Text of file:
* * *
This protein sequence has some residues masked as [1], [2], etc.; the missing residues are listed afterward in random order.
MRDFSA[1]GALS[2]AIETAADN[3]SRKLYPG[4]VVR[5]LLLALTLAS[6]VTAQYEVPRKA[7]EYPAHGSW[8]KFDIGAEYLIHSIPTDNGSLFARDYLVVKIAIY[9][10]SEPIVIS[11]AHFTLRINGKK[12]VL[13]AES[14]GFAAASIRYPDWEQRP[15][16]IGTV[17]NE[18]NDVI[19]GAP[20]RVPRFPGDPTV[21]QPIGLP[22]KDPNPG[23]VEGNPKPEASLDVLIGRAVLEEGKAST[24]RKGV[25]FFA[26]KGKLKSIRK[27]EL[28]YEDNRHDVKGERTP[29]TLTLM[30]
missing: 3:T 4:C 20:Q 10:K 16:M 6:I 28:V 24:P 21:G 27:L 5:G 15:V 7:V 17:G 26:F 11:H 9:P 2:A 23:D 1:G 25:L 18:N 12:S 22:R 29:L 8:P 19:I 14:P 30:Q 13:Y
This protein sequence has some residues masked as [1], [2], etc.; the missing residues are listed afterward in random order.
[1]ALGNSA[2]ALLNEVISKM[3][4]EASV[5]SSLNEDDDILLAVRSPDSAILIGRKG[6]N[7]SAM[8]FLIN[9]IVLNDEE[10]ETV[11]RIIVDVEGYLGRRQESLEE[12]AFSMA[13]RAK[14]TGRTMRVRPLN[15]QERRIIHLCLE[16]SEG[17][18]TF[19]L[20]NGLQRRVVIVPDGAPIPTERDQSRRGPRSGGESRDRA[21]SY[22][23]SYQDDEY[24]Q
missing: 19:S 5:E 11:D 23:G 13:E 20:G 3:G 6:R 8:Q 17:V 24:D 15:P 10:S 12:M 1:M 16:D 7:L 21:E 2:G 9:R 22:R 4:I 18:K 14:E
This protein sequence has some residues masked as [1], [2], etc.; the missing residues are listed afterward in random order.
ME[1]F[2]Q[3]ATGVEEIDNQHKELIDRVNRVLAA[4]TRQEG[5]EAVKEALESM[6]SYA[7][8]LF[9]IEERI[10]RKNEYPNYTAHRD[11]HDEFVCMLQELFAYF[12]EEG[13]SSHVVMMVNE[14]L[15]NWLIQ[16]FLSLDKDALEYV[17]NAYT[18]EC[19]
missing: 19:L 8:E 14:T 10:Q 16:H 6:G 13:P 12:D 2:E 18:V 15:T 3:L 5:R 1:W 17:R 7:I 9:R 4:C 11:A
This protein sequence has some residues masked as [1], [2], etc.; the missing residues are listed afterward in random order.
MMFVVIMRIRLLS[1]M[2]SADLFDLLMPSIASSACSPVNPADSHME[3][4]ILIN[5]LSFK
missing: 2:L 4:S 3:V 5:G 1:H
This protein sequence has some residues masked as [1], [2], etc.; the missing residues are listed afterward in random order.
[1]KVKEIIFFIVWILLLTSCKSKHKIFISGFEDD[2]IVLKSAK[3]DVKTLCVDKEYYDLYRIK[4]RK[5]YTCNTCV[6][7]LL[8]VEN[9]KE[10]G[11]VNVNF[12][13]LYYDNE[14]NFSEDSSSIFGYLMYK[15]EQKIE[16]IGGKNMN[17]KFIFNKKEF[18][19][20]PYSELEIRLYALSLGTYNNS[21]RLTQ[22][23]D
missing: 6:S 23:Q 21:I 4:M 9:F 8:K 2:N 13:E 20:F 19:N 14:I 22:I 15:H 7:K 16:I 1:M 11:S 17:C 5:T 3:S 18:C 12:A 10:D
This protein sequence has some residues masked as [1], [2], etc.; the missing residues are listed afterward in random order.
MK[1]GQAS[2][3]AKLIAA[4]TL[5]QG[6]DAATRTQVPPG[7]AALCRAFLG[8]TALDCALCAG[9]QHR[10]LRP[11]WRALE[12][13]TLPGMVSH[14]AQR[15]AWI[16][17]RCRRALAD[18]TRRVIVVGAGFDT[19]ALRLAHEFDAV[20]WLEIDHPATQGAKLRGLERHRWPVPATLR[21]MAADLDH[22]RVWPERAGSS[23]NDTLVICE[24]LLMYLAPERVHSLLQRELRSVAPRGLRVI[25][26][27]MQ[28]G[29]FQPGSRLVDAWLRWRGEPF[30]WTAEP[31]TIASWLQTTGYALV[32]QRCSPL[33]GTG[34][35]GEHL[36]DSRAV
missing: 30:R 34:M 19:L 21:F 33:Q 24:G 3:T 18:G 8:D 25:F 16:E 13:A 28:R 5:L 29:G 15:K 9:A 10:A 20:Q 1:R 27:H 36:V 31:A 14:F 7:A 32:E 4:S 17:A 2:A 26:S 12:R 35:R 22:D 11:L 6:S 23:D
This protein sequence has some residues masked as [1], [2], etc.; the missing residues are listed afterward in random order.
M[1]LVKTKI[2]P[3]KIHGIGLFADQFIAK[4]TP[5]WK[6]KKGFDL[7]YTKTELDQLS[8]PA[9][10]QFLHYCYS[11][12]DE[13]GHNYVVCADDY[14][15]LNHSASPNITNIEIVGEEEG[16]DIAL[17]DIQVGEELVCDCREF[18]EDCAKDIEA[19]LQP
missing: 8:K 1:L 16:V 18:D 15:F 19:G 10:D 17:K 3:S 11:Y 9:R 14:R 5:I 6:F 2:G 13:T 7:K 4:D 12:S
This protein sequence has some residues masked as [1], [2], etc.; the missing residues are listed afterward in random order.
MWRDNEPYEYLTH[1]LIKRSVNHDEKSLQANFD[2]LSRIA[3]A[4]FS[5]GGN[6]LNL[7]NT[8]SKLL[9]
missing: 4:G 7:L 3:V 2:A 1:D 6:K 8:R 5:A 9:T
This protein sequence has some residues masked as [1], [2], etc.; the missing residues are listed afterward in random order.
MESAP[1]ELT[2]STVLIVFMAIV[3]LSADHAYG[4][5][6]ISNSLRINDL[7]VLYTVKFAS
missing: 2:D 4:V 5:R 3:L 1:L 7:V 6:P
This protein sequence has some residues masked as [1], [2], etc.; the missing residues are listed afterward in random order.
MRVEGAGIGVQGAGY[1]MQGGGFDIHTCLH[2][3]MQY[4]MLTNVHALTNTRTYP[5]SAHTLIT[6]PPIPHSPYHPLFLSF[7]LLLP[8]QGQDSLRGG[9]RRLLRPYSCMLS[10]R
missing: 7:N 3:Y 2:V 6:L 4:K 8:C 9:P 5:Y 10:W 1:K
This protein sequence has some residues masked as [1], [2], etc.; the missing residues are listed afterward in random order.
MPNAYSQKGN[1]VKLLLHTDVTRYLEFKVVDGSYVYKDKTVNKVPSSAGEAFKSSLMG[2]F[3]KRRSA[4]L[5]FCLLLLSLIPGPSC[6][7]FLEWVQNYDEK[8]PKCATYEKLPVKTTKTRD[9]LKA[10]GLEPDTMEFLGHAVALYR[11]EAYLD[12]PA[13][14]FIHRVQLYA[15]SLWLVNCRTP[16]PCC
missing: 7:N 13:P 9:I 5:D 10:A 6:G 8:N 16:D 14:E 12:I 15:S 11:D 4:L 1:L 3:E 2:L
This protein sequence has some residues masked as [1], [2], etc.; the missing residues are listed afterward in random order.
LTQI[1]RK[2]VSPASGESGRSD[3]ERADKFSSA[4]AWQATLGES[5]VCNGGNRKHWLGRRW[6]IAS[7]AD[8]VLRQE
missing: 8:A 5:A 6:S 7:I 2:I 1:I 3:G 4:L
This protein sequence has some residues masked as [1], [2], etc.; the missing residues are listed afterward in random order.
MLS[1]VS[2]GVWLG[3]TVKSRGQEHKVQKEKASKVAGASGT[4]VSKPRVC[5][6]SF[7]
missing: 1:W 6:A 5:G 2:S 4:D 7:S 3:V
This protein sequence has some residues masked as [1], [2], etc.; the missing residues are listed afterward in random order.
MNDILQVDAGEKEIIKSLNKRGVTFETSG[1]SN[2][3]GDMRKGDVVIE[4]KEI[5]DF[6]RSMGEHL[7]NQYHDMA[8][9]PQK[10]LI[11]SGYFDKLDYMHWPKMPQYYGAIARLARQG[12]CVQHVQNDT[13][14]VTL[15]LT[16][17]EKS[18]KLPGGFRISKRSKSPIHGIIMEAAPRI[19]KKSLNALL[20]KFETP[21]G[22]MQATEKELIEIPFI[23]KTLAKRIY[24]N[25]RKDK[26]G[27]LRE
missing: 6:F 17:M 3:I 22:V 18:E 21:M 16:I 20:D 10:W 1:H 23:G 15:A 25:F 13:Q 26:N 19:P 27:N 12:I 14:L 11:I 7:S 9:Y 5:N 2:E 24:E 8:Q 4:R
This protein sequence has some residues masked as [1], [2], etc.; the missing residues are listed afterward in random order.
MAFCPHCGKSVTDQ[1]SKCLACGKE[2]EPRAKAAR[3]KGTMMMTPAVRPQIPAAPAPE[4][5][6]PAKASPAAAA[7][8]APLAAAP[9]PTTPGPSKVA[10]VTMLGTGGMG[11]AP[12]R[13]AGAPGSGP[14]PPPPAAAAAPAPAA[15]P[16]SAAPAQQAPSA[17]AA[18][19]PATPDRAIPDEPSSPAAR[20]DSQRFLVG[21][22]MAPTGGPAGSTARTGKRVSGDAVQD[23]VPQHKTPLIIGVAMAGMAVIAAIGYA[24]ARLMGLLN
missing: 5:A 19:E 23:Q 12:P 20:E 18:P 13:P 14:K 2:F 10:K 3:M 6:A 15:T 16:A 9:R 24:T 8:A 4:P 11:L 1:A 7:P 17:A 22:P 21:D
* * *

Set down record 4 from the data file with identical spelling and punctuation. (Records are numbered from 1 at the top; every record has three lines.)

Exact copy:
This protein sequence has some residues masked as [1], [2], etc.; the missing residues are listed afterward in random order.
MMFVVIMRIRLLS[1]M[2]SADLFDLLMPSIASSACSPVNPADSHME[3][4]ILIN[5]LSFK
missing: 2:L 4:S 3:V 5:G 1:H